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Scientists try to model what would happen if Ryugu hit Earth

Ryugu's northen hemisphere
Ryugu’s northen hemisphere. The arrow marks the spot Hayabusa-2
gathered samples

Scientists, using the data and rock samples gathered by the Japanese probe Hayabusa-2, have attempted to predict what what would happen if the rubble-pile asteroid Ryugu hit the Earth.

Without diversion intervention, Tanaka explained, if the Ryugu asteroid was heading to Earth and entered the planet’s atmosphere at an angle of 45 degrees and at a speed of around 38,000 miles per hour (17 kilometers per second), the rubble pile asteroid would break up at an altitude of around 25 to 21 miles (40 to 35 km) over the surface of the planet.

This would result in an “airburst” similar to that seen over Russia in February 2013 when the Chelyabinsk meteor erupted at an altitude of around 19 miles (30 kilometers) over Earth. The result of the Chelyabinsk blast was a bright flash of light and an atmospheric blast equivalent to the detonation of 400–500 kilotons of TNT. This is as much as 33 times the energy released by the atomic bomb that devastated Hiroshima at the end of the Second World War.

The Chelyabinsk meteor caused about 1,500 injuries, mostly from people injured by glass thrown out by breaking windows when it suddenly and unexpectedly exploded during re-entry. With Ryugu this would not be a surprise, so these injuries could be reduced, though not eliminated. The damage and injuries from pieces that survived the breakup and hit the ground remains unknown because scientists don’t know how much of the asteroid would survive the break up.

Ryugu of course poses no threat, because it is not on a collision course with Earth. Whether an asteroid like Ryugu could be diverted however remains unknown, since any such diversion must not cause the asteroid to break apart as well.

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  • David Ross

    Hmm. Getting the asteroid to break up (temporarily) might actually work. The fragments would be scattered over a wider trail at point of entry into the atmosphere. More of it has a chance to burn up or bounce out.
    Downside: if Not-Ryugu is hosting a large iron boulder *inside* the rubble, there’s no telling where on Earth that hunk will strike.

  • Ray Van Dune

    Yes, I think it is way past time to challenge the old saw about not nuking an asteroid “because that would make it worse”!

  • pzatchok

    We need to find a way to very rapidly get a probe out to any incoming asteroid that might hit us just to see if its possible to do something about it in time.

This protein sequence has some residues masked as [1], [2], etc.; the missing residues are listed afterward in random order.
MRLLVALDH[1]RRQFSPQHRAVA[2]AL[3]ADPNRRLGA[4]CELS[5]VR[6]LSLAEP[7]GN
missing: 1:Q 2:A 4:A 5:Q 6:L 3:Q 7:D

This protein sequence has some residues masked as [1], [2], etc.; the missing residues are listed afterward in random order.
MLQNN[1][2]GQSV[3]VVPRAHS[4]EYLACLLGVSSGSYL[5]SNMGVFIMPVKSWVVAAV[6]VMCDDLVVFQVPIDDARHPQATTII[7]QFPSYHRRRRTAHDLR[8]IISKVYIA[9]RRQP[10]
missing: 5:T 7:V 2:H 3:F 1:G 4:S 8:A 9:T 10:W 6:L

And the farther out the better,

  • Ray Van Dune

    pzatchok’s idea has merit. Perhaps a set of long-duration “classifier” probes to successively orbit multiple threatening asteroids and determine their composition. And the neighborhood of known threats might be a good place to look for smaller asteroids that we could not detect from Earth.

  • Max

    “Ryugu of course poses no threat, because it is not on a collision course with Earth”

    That’s before a sample return mission on a similar astroid malfunctions, Landing on the astroid in thrust mode and pushes it into a different orbit…

    Or a rogue nation does this on purpose, intending to insert the astroid in a lunar orbit for mining (because other nations have already staked out their claims) when miscalculation distorts the astroid and it all falls apart giving earth a set of rings…

    It would probably make a good sci-fi movie similar to deep impact.

  • MDN

    Something does not add up here. The Cheyablinsk meteorite is estimated to have been 18 meters in diameter whereas Ryugu is 900 meters in diameter. Yet they are estimating a similar sized event were Ryugu to hit Earth in a similar manner? I don’t think so. It seems to me a better comparison would be to the Tanguska event which is speculated to have been just a 60 meter asteroid, but a stony body, not a Rubble pile, and traveling twice as fast. That was a megatons class blast that devestated over 800 square miles. So I am very skeptical of the accuracy of this analysis.

  • Star Bird

    And how many times have they been predicting this Killer Asteroid stuff? and how many times have they been screwing around with the Doomsday Clock?

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